W. COAST DOCKWORKERS END ONE-DAY JOB ACTION PORT OPERATIONS BACK TO NORMAL

W. COAST DOCKWORKERS END ONE-DAY JOB ACTION PORT OPERATIONS BACK TO NORMAL

West Coast longshoremen went back to work peacefully Tuesday after refusing to service most containerships up and down the coast Monday.

The massive "sick-out" - a term the International Longshoremen's and Warehousemen's Union doesn't use - was a protest over the loss of some 335 jobs at an intermodal railyard in Los Angeles.Although longshoremen Monday shut down almost all port activity in Los Angeles/Long Beach, the nation's busiest container complex, the dockworkers were not as successful in northern California and the Pacific Northwest.

The Pacific Maritime Association, the San Francisco-based group that represents maritime employers on the West Coast, confirmed that a Sea-Land Service Inc. containership was worked in Tacoma, Wash. Also, an automobile carrier operated by Maersk Inc. was worked in the northern California port of Benicia and a number of bulk and breakbulk vessels were worked in the Pacific Northwest.

Longshoremen in Oregon and Washington state showed the least inclination to support union members in Southern California.

''Basically, the Northwest worked," said Ray Holbrook, regional vice president in San Francisco for Stevedoring Services of America, a Seattle- based stevedoring company with operations at most West Coast ports.

Mr. Holbrook added: "In northern California, those of us who ordered workers got them."

Nevertheless, about a dozen containerships sat idle at various Pacific ports Monday, either because their operators declined to request work gangs or were unable to get them. Some shipping lines submitted orders for work crews but got none, said Terry Lane, vice president of the Pacific Maritime Association.

In Los Angeles and Long Beach, for instance, a total of seven containerships had been scheduled to unload Monday, but none were worked that day.

All of the vessels that were idled Monday were being worked Tuesday, sources said.

According to ILWU spokesman Danny Beagle in San Francisco, what happened Monday was a show of support for longshoremen who lost their jobs when the Southern Pacific Transportation Co. turned over work at the Intermodal Container Transfer Facility in Los Angeles to a rival rail union.

He said the union received "tremendous support" from longshoremen in the Pacific Northwest who attended the rally in Los Angeles.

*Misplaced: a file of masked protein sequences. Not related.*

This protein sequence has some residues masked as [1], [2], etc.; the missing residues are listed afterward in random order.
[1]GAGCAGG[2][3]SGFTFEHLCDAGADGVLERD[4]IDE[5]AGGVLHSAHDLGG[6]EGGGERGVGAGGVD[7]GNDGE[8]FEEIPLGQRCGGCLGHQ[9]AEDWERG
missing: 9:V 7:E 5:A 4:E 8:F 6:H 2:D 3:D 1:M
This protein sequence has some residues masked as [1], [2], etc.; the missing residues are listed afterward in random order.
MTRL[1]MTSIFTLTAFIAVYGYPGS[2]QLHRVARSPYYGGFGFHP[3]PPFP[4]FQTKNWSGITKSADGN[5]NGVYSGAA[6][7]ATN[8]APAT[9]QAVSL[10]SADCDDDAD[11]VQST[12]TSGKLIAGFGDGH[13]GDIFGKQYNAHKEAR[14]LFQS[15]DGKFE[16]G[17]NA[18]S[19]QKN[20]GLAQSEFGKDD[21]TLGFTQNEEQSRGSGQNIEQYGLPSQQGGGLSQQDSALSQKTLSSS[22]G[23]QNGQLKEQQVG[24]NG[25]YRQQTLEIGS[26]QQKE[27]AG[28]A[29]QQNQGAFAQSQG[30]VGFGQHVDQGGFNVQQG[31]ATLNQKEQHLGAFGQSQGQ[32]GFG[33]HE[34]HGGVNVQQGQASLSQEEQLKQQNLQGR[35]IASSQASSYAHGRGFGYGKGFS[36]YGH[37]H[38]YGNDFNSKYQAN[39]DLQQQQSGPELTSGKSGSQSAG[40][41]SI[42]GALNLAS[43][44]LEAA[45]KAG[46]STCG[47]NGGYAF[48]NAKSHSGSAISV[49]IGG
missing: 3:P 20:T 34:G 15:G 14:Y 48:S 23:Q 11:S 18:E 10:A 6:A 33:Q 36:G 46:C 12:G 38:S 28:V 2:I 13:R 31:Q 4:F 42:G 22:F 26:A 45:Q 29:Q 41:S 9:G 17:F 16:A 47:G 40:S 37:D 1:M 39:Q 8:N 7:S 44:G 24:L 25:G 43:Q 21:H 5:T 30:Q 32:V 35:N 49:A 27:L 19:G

The ILWU now faces a court date next Monday. It is under an order from a U.S. District Court in Los Angeles not to disrupt activities at West Coast ports or the ICTF. The ILWU must show cause to Judge Robert Takasugi why his temporary restraining order should not be made permanent. Mr. Beagle said the union had no comment on that order.

Judge Takasugi issued his order in response to formal charges filed last week by the National Labor Relations Board. The NLRB, after gathering evidence

from the Pacific Maritime Association, determined any stop-work activity by the union would be a secondary boycott action against maritime employers.

The NLRB determined that the union's complaint is with SP, not maritime employers.

James McDermott, regional attorney for the NLRB in Los Angeles, said the ILWU may be able to avoid the court date Monday by signing a "stipulation to refrain" from unfair labor practices. However, the union could also choose to argue its case before the court.

Mr. McDermott indicated the Pacific Maritime Association could sue for damages if it is determined that the refusal by longshoremen to work Monday was an organized job action. Shipowners incur losses of more than $50,000 each day a modern container vessel sits idle.

Terry Lane, maritime association vice president in San Francisco, said the employers' group is consulting with its attorneys and no decision has been made on what further legal steps, if any, will be taken.

Mr. Lane confirmed that longshoremen up and down the coast were back on their jobs Tuesday.

"It's a busy day today," he said.